Headland: Studs Terkel’s Working was another big jumping off point for me.  In the introduction, he writes that his book, ‘being about work, is, by its very nature, about violence – to the spirit as well as to the body.’ It is about the subjugation of the human spirit. Work is not just what you do to make money or what you do to put food on the table, it’s actually an ordeal that you put yourself through and a lot of people make their work their life. They make Daniel their God or their Satan. It becomes their reason to get up in the morning. And the nature of work is fulfilling, there are a lot of fulfilling things about it – I get to do what I love doing for a living – but it’s also work. You’re putting yourself in a position to be less than and toil and I think even if you love what you do, you still have an obligation to your employer and you’re still serving someone. And that attitude of service can be one that can torture you, it can be something that you do willingly, but it’s not always the most rewarding or psychologically advancing thing.

Will: Assistance shows a workplace that has transformed into a less tangible experience over the past several decades.  There’s no real product that the assistants are making. What is the personal relationship they have to the work they’re doing, to that industry, or to their boss?

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Sam Shepard on...his family

Posted February 28, 2012 - 12:25pm

Our Production Dramaturg William Steinberger has pulled some key quotes from Sam Shepard. We will share Mr. Shepard's thoughts about his past, his family, and himself.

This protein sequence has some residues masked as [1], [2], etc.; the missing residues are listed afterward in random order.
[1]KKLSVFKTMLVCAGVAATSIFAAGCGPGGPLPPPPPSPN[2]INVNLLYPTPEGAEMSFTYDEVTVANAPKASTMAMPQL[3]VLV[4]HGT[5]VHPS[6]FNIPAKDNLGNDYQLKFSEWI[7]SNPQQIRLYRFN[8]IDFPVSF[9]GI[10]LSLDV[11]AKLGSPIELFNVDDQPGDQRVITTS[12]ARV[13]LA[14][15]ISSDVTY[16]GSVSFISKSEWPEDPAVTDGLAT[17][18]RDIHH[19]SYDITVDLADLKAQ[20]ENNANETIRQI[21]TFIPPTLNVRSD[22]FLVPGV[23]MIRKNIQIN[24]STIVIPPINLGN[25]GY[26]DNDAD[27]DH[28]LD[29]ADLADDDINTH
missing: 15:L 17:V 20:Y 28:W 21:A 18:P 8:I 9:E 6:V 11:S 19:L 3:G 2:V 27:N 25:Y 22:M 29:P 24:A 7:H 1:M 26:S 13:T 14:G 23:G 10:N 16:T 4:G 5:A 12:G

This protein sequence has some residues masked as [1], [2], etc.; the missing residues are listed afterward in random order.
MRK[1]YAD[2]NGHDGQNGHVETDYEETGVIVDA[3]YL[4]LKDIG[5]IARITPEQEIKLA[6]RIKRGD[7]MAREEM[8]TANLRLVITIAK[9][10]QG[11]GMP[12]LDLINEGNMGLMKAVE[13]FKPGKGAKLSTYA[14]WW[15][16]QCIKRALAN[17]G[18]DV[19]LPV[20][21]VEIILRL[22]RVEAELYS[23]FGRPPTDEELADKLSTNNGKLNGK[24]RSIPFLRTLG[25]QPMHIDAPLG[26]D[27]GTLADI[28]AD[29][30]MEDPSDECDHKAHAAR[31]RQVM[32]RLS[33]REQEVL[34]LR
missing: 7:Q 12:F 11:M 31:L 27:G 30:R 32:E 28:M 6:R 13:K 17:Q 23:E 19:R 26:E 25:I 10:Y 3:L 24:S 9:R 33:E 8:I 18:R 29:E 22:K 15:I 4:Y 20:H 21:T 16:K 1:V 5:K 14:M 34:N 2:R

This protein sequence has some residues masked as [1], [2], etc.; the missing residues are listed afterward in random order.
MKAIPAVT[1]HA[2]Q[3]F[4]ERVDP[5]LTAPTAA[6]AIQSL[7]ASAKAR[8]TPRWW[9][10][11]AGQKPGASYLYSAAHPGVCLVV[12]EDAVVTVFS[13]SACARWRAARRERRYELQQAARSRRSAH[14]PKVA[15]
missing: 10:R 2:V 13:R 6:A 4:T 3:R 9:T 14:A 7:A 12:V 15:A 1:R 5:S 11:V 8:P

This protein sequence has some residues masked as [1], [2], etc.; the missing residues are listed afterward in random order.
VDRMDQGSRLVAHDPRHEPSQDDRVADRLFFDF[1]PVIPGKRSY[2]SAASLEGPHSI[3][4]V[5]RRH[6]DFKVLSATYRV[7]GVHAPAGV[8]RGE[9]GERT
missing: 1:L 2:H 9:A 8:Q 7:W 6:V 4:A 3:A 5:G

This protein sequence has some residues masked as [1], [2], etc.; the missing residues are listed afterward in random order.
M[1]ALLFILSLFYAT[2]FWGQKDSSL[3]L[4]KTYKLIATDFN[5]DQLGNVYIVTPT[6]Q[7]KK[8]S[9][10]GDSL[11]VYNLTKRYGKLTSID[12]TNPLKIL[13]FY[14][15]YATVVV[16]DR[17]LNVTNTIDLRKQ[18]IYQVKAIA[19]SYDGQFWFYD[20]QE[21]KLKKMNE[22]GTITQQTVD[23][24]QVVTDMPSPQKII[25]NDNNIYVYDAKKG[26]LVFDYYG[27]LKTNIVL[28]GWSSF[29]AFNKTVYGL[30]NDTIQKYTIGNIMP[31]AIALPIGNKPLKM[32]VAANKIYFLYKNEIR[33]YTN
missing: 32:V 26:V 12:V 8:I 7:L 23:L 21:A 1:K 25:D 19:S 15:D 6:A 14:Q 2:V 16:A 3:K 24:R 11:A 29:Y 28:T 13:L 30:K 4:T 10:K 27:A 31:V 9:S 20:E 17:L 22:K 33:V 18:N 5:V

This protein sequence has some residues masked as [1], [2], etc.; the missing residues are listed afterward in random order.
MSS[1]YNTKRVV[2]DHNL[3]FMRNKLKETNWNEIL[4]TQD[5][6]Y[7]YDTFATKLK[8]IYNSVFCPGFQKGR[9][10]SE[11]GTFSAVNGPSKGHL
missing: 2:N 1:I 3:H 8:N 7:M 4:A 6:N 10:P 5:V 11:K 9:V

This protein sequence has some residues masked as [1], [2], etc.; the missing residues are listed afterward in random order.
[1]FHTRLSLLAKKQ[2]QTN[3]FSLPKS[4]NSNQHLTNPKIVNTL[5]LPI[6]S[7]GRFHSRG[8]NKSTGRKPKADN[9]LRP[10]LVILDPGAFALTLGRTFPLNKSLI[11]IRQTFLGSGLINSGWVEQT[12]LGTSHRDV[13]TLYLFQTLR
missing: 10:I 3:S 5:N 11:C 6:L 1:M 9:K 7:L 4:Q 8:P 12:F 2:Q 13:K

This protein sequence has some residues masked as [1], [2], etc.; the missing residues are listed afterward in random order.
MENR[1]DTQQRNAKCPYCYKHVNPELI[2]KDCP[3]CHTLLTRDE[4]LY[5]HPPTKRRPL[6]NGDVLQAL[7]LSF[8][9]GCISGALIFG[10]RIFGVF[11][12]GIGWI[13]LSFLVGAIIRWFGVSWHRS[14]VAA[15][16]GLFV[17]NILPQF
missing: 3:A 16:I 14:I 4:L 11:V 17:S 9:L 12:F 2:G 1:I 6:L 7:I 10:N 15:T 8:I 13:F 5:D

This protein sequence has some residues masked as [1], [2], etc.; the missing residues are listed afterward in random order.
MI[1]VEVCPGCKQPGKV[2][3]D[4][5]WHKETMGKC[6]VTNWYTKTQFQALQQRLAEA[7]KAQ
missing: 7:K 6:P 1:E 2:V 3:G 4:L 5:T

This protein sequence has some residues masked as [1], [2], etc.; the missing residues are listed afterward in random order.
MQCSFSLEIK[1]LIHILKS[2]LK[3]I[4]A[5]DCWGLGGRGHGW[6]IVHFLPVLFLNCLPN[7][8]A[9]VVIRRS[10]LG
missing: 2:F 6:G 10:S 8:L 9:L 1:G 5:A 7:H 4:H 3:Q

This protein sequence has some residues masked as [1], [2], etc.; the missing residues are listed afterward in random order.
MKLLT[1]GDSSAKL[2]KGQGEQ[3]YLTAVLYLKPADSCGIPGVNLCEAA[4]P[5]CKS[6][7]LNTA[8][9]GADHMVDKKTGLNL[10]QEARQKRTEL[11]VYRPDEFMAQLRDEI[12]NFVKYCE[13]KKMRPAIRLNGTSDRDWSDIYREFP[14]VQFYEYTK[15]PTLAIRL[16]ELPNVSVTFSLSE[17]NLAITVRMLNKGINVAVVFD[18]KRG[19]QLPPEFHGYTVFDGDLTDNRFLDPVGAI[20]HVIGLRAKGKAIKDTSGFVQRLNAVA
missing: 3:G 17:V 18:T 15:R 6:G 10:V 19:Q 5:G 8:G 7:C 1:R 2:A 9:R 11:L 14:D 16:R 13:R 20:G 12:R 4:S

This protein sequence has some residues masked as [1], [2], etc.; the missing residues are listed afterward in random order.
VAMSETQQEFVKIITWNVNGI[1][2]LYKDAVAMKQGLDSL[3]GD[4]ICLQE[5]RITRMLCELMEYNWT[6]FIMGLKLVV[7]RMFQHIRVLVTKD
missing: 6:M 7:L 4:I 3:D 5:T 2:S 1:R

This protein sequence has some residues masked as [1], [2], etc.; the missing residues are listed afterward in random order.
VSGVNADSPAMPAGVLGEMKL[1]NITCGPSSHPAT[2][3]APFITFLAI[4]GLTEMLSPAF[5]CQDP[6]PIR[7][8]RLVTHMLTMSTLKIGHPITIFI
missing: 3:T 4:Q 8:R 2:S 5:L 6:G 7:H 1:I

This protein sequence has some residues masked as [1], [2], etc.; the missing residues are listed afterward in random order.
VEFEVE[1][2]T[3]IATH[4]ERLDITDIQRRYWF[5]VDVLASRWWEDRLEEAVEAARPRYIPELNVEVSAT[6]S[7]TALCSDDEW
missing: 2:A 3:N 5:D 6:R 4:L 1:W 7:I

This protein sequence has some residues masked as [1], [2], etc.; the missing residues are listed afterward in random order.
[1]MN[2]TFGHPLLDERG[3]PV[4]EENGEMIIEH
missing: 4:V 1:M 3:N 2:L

Sam Shepard on his family:

“Those Midwestern women from the forties suffered an incredible psychological assault, mainly by men who were disappointed in a way that they didn’t understand. While growing up I saw that assault over and over again, and not only in my own family. These were men who came back from the war, had to settle down, raise a family and send the kids to school—and they just couldn’t handle it. There was something outrageous about it. I still don’t know what it was—maybe living through those adventures in the war and then having to come back to suburbia. Anyway, the women took it on the nose, and it wasn’t like they said, ‘Hey Jack, you know, down the road, I’m leaving.’ They sat there and took it. I think there was a kind of heroism in those women. They were tough and selfless in a way. What they sacrificed at the hands of those maniacs . . .”  – The Paris Review, Spring 1997

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Sam Shepard on...his past

Posted February 22, 2012 - 2:46pm

Our Production Dramaturg William Steinberger has pulled some key quotes from Sam Shepard. We will share Mr. Shepard's thoughts about his past, his family, and himself.

Sam Shepard on his past: